Jeremy Geddes and Ashley Wood
In their first solo US exhibitions, Australian artists Jeremy Geddes and Ashley Wood have proven there is something special in the water in the land down under. Friends for many years, the duo had always planned a gallery show together and it has come to fruition at the Jonathan LeVine Gallery in New York City.
Jeremy Geddes’ exhibition is apply titled “Exhale,” and that is exactly what one does when entering the gallery. The room is brightly lit overhead, but the light emanating from several pieces literally fills the room. Jeremy’s iconic cosmonaut makes an appearance in a few works, including the just unveiled Failing Echo. The piece is predominantly a meticously rendered city skyline and one must look closely to see the suspended cosmo just ahead of an old VW bus on the expressway. The cosmonaut’s tethered lifeline stretches up and out of the frame, implying that there is something up there, but Jeremy leaves it open to interpretation and imagination. Another new piece titled Acedia is a tour de force of detail and intensity. Brick and tile fragments explode forth while a young girl floats harmlessly in the midst of the shrapnel, intently focused on a pigeon that is being thrown overhead by the kinetic energy of the blast. As if to offset and perhaps create a transition to Ashley Wood’s work in the next room, the east wall contains a series of paintings titled Misere and Miserere. These simplified works feature lone figures, pigeons, and lunar modules suspended in nothingness. While not as large or complex as the other works, they still provide plenty of emotion as one contemplates the desolation and silence they conjure.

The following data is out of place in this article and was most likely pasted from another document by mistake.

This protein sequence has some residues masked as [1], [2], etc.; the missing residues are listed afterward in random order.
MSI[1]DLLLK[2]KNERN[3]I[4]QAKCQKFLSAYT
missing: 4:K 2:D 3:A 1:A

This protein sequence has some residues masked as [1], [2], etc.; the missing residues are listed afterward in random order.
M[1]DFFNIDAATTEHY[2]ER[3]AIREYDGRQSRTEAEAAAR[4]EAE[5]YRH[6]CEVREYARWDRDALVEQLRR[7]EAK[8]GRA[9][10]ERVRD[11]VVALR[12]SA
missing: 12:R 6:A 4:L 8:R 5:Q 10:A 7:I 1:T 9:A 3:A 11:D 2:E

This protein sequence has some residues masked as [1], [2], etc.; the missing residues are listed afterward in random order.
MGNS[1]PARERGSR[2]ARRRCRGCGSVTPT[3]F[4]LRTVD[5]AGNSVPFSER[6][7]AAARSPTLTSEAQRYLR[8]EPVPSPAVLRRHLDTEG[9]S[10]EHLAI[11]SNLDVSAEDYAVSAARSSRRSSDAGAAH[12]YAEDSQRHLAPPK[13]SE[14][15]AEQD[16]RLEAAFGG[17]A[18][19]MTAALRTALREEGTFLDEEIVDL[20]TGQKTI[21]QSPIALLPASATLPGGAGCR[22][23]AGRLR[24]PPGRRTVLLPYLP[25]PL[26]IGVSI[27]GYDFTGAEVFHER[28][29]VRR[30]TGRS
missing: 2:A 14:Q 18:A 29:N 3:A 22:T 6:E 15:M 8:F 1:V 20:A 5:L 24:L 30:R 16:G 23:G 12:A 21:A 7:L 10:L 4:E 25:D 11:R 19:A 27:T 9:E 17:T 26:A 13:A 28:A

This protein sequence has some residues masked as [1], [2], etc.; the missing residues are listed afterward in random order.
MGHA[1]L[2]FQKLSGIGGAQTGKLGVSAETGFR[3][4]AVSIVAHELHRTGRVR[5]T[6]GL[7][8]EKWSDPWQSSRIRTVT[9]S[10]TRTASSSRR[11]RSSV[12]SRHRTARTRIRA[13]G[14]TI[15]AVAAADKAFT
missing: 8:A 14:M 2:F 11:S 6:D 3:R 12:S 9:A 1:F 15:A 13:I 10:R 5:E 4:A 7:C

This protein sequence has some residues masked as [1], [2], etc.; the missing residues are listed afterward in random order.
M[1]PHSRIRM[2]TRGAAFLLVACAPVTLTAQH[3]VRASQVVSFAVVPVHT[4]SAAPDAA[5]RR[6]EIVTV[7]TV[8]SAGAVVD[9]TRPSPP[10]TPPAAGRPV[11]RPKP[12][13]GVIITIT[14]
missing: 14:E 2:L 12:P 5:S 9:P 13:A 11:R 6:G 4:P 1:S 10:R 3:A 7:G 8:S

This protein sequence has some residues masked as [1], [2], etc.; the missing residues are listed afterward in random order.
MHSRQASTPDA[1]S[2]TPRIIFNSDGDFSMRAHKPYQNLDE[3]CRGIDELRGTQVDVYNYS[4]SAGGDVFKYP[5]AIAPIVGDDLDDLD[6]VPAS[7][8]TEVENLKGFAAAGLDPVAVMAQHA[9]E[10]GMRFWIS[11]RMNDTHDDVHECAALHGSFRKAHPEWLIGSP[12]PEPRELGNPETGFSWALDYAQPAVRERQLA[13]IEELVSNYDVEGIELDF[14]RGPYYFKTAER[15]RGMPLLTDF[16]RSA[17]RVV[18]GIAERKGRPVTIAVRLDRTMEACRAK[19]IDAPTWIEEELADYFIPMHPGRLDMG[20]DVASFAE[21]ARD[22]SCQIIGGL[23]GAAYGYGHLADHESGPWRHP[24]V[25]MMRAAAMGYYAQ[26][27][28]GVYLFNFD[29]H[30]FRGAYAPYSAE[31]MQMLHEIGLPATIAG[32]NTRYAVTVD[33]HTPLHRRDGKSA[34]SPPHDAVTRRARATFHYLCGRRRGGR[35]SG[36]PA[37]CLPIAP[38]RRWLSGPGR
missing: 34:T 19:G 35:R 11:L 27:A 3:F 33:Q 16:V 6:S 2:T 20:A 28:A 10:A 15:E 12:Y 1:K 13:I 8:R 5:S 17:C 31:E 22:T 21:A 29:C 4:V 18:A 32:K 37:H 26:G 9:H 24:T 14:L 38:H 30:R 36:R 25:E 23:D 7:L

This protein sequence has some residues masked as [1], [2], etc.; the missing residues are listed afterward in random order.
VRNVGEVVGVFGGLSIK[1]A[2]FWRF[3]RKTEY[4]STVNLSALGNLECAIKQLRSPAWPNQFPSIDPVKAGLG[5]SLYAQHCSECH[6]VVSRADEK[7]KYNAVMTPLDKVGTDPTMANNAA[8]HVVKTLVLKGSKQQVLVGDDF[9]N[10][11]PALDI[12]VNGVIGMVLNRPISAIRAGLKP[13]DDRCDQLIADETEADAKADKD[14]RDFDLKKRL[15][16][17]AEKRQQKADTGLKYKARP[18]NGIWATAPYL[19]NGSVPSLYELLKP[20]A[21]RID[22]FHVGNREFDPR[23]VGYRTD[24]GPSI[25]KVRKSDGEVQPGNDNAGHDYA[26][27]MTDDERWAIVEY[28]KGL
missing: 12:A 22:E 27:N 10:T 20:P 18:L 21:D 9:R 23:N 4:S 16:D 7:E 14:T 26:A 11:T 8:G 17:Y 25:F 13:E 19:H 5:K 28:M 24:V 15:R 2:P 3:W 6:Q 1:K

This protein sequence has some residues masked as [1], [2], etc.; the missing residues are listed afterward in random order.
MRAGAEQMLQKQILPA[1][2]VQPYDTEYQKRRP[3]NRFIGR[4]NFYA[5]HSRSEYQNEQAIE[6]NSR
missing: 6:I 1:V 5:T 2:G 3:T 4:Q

Jeremy Geddes and artist Adam Wallacavage
One might not think that Jeremy Geddes and Ashley Wood’s new works would display well together, but they compliment each other perfectly. While Jeremy is a master at perfecting real life surroundings, Ashley is a master at lighting and detailing a scene with a minimal amount of brush strokes. Mostly known for his comics and works featuring decaying robots battling in war-torn landscapes, these new works in his show, “Machine Sabbath,” are a departure from the norm down darker paths. Ashley has never been shy about exploring sexuality and there is nothing subtle on display here. Favorite Sitting Device 2 and His Favorite Show make no apologies for what goes on behind closed doors. Many of the multi-panel pieces are quite long and heavily weighted on one end, with the other side being used to enhance the atmosphere with emptiness. The simpleness of that void brings much more emotion to the pieces had they been fully detailed. Prevalent in almost all of the paintings is the Nabler, a character created for the Popbot comic. The floating robot head has transcended into the world of “Machine Sabbath” and appears ghostly white as it gazes upon the scene at hand. When asked about Nabler’s importance in these works, Ashley responded with, “It represents many things, different to all. Some see a voyeur, some see the lost, some see themselves. A universal totem for man’s inclusion and exclusion.”
“Exhale” and “Machine Sabbath” are powerful shows several years in the making. The detail and lighting affects by Jeremy Geddes, and the chunkiness texture of an Ashley Wood painting don’t always come across in photos. If you have the opportunity to see the show in person, you should take an afternoon to visit the Jonathan LeVine Gallery until November 17th.